A lot of these thoughts were stirred up by This Changes Everything, the documentary that I reviewed yesterday. It’s taken me a while to gain confidence as a movie critic, and I often doubt myself, but I have to remind myself that I’m here because not enough women are writing about movies. And I’m staying here, because after a two-year media diet, in which I made sure that the majority of what I watched was written or directed by a woman, I have a lot more to say. When you bring the female gaze into your life, it changes you. I feel I can see more clearly the biases in the film criticism, and in the industry in general. I’ll be writing more about that in the coming months, and hopefully publishing my work in some larger venues. But this blog will remain my home base, my sketchbook, my first draft.

Geena Davis’s Documentary Explains How Hollywood Fails Women Filmmakers

geena meryl shonda

This Changes Everything
Directed by Tom Donahue

This straightforward documentary tries to answer the questions that kicked off my blog: 1) Why are there so few female directors? 2) What can we do to change that? Produced by Geena Davis’s Institute on Gender in Media, this in an activist work that concludes with a call to action for unions, studios, and individuals. For moviegoers, the challenge is to support female filmmakers by making sure that half the films you watch are either directed or written by women.

As someone who has been doing this for almost two years, I can tell you that it takes planning and deliberation to ensure that 50% of the movies you watch are made by women. You will have to seek them out, because they aren’t show in as many theaters as movies directed by men—and that’s one of the big reasons that women don’t advance in their directing careers. Their first films don’t receive as much publicity or distribution and then they don’t have a big box office. This makes it more difficult to secure financing for the second film or to be considered for studio jobs. Talent agencies are then less likely to promote female filmmakers. And so the vicious cycle goes.

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Catching Up: Extended Summer Edition

I’ve been neglectful of this blog because I finished a very rough draft of a novel and that took all my time for a few weeks. (Also, I’ve been freaking out about the climate crisis but that’s a post for another day–btw yesterday we set a heat record in NYC when it was 93 DEGREES.)  Amidst the artistic and existential meltdowns, I did manage to watch three new woman-directed movies:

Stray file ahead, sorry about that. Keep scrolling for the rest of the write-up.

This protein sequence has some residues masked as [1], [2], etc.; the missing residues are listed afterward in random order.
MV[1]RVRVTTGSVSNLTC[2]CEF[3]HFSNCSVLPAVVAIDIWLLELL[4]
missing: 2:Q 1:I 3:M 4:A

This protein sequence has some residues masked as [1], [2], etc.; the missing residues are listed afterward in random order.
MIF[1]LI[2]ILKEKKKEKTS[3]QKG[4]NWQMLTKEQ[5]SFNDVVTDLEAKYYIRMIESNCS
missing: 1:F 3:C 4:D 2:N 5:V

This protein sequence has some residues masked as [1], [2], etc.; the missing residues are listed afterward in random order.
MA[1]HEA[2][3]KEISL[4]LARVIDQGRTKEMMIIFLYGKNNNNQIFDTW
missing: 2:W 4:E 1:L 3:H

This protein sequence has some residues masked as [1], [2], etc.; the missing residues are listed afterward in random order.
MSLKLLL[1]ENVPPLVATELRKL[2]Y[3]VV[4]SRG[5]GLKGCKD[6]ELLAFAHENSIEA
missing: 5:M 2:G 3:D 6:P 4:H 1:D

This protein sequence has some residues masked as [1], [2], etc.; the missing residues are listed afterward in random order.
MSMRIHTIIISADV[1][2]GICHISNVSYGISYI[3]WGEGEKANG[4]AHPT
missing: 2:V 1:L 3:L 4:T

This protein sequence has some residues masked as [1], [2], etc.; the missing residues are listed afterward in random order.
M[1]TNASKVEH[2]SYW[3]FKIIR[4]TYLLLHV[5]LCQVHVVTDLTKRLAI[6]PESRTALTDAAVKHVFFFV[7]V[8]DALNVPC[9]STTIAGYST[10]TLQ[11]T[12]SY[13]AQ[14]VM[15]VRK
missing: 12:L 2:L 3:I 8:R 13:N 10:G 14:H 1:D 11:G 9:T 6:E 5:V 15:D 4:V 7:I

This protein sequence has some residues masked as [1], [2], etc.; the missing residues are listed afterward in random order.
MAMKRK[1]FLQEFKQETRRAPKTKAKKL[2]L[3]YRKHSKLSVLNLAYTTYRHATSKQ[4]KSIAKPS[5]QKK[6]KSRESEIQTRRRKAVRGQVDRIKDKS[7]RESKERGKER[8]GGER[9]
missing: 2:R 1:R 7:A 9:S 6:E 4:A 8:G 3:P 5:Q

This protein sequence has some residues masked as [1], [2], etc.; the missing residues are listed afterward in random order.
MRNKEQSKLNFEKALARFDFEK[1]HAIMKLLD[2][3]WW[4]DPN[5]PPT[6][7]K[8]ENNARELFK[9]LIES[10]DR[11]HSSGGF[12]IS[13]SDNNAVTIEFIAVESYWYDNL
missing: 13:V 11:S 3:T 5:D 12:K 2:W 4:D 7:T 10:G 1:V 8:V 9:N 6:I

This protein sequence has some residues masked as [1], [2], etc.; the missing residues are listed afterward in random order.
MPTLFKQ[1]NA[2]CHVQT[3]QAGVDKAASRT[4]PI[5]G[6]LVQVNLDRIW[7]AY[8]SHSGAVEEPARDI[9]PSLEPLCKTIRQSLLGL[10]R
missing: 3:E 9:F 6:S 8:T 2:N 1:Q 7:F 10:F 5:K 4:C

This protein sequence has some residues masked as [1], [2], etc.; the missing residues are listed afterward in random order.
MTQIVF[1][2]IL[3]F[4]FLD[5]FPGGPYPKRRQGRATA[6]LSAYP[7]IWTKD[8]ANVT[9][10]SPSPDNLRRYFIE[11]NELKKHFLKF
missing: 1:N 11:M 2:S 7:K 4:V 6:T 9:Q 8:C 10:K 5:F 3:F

hustlers

Hustlers
Writer and Director: Lorene Scafaria

To celebrate finishing a draft, Mike and I went out to see Hustlers at the Alamo Draft House. Although I’ve been aware of this movie since earlier this year, it wasn’t at the top of my list. After seeing The Big Short and Wolf of Wall Street, I felt like I was done with movies about Wall Street guys, even if this time it was from the perspective of the exotic dancers they socialized with. But then it got such great reviews and everyone was going nuts about J. Lo, saying that she was as good as she was in Out of Sight. So I went, I ordered a margarita, and . . . 

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Late to the Party

Recently, I’ve seen three really great movies directed by women, movies that everyone said were great and which I really wanted to see, but it took me a while to catch up to them — seven years in the case of one . . .

The-Farewell-Movie-1280x720The Farewell
Writer & Director: Lulu Wang

It’s heartening to see how well this one has done in the theaters. It was released mid-July and it’s still playing in many New York theaters. It is Wang’s second feature, a family drama about a young Chinese-American woman, Billi, who feels conflicted when she learns that her extended family living in China have decided to lie to her beloved grandmother, Nai Nai, about her health. Nai Nai is very ill and according to her doctor, dying of lung cancer, but Nai Nai’s sister tells her that she’s fine and will have a full recovery. Meanwhile, the rest of the family is told the truth. Nai Nai’s children are far-flung, having emigrated to the U.S. and Japan and so a plan is made to allow them to come back and say goodbye to Nai Nai: they pressure a younger member of the family to get married immediately so that there will be a wedding to bring everyone together. This makes for a very awkward family reunion. Everyone is sad but must pretend to be happy; meanwhile, there are long simmering tensions between the family members who have left China and the ones who remain.

I loved how attentive this movie was to family dynamics and how each family member  gets a moment and is allowed to reveal their perspective. There’s a low-key humor in every scene, and Akwafina is surprisingly, the perfect anchor. I’m used to her as a zany character but here she is observant and melancholy. The ending was stunning, and reminded me of the final scenes of Lady Bird, when Lady Bird returns to New York City and, without a quick series of images, you realize she has come to the end of a certain period of her life.